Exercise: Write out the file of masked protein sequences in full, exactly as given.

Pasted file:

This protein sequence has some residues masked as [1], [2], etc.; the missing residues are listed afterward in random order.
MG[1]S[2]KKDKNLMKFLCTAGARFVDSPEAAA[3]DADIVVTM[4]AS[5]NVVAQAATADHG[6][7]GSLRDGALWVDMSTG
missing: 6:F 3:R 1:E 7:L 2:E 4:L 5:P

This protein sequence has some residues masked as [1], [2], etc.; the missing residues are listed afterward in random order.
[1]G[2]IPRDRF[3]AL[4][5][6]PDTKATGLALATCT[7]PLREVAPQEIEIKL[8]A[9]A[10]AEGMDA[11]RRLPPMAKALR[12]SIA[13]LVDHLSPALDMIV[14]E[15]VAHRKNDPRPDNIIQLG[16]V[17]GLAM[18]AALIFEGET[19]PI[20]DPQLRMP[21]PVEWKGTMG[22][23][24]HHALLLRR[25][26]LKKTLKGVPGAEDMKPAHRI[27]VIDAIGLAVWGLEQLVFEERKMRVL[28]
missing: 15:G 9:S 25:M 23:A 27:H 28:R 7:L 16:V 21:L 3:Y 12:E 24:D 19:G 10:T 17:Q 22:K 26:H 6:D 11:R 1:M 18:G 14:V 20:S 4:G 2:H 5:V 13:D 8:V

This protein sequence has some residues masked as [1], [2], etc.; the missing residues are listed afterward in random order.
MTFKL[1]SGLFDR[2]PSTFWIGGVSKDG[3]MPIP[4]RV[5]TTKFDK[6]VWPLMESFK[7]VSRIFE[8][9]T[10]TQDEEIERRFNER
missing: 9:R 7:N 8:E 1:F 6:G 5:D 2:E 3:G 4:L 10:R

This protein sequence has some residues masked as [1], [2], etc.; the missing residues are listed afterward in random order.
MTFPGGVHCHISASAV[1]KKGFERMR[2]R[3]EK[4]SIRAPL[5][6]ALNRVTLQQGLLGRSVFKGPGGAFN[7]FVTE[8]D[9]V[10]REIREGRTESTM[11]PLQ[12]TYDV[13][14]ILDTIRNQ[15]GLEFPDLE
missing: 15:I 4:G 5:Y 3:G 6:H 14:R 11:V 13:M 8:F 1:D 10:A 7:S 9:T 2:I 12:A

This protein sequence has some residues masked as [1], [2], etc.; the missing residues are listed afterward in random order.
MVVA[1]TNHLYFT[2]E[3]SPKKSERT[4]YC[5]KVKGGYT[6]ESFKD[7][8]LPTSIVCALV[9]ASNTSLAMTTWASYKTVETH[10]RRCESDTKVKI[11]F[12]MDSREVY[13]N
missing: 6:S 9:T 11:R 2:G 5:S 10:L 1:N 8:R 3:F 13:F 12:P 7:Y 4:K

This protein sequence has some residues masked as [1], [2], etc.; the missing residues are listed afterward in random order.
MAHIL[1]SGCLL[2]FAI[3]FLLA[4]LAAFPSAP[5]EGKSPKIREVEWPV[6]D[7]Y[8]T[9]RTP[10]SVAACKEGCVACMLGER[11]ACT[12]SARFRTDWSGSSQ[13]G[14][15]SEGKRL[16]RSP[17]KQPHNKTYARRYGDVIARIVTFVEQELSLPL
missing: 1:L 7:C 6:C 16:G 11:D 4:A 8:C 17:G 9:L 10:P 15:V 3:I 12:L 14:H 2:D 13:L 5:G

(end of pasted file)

This protein sequence has some residues masked as [1], [2], etc.; the missing residues are listed afterward in random order.
MG[1]S[2]KKDKNLMKFLCTAGARFVDSPEAAA[3]DADIVVTM[4]AS[5]NVVAQAATADHG[6][7]GSLRDGALWVDMSTG
missing: 6:F 3:R 1:E 7:L 2:E 4:L 5:P

This protein sequence has some residues masked as [1], [2], etc.; the missing residues are listed afterward in random order.
[1]G[2]IPRDRF[3]AL[4][5][6]PDTKATGLALATCT[7]PLREVAPQEIEIKL[8]A[9]A[10]AEGMDA[11]RRLPPMAKALR[12]SIA[13]LVDHLSPALDMIV[14]E[15]VAHRKNDPRPDNIIQLG[16]V[17]GLAM[18]AALIFEGET[19]PI[20]DPQLRMP[21]PVEWKGTMG[22][23][24]HHALLLRR[25][26]LKKTLKGVPGAEDMKPAHRI[27]VIDAIGLAVWGLEQLVFEERKMRVL[28]
missing: 15:G 9:S 25:M 23:A 27:H 28:R 7:L 16:V 21:L 3:Y 12:E 24:D 19:G 10:T 17:Q 22:K 26:H 6:D 11:R 1:M 18:G 14:V 20:S 4:G 2:H 5:V 13:D 8:V

This protein sequence has some residues masked as [1], [2], etc.; the missing residues are listed afterward in random order.
MTFKL[1]SGLFDR[2]PSTFWIGGVSKDG[3]MPIP[4]RV[5]TTKFDK[6]VWPLMESFK[7]VSRIFE[8][9]T[10]TQDEEIERRFNER
missing: 9:R 7:N 8:E 1:F 6:G 5:D 2:E 3:G 4:L 10:R

This protein sequence has some residues masked as [1], [2], etc.; the missing residues are listed afterward in random order.
MTFPGGVHCHISASAV[1]KKGFERMR[2]R[3]EK[4]SIRAPL[5][6]ALNRVTLQQGLLGRSVFKGPGGAFN[7]FVTE[8]D[9]V[10]REIREGRTESTM[11]PLQ[12]TYDV[13][14]ILDTIRNQ[15]GLEFPDLE
missing: 15:I 4:G 5:Y 3:G 6:H 14:R 11:V 13:M 8:F 1:D 10:A 7:S 9:T 2:I 12:A

This protein sequence has some residues masked as [1], [2], etc.; the missing residues are listed afterward in random order.
MVVA[1]TNHLYFT[2]E[3]SPKKSERT[4]YC[5]KVKGGYT[6]ESFKD[7][8]LPTSIVCALV[9]ASNTSLAMTTWASYKTVETH[10]RRCESDTKVKI[11]F[12]MDSREVY[13]N
missing: 6:S 9:T 11:R 2:G 5:S 10:L 1:N 8:R 3:F 13:F 12:P 7:Y 4:K

This protein sequence has some residues masked as [1], [2], etc.; the missing residues are listed afterward in random order.
MAHIL[1]SGCLL[2]FAI[3]FLLA[4]LAAFPSAP[5]EGKSPKIREVEWPV[6]D[7]Y[8]T[9]RTP[10]SVAACKEGCVACMLGER[11]ACT[12]SARFRTDWSGSSQ[13]G[14][15]SEGKRL[16]RSP[17]KQPHNKTYARRYGDVIARIVTFVEQELSLPL
missing: 1:L 7:C 6:C 16:G 11:D 4:A 8:C 17:G 9:L 10:P 15:V 3:I 12:L 14:H 2:D 13:L 5:G